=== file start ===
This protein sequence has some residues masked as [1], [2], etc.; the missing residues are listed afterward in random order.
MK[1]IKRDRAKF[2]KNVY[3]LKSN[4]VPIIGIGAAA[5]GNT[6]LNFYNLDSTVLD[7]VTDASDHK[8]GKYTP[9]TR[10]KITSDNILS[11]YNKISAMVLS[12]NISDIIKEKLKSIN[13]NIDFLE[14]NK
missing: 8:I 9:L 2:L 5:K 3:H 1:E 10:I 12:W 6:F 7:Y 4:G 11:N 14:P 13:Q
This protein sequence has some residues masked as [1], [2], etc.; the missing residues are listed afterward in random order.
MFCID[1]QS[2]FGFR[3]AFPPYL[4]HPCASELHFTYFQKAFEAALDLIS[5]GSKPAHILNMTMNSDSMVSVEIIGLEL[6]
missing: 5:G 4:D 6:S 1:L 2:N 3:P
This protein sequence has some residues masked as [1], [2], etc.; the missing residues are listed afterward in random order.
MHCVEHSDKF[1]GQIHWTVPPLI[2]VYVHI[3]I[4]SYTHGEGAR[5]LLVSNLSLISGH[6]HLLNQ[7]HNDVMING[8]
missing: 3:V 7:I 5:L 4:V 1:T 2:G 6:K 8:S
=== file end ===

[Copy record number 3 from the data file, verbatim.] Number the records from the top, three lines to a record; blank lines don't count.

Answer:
This protein sequence has some residues masked as [1], [2], etc.; the missing residues are listed afterward in random order.
MHCVEHSDKF[1]GQIHWTVPPLI[2]VYVHI[3]I[4]SYTHGEGAR[5]LLVSNLSLISGH[6]HLLNQ[7]HNDVMING[8]
missing: 3:V 7:I 5:L 4:V 1:T 2:G 6:K 8:S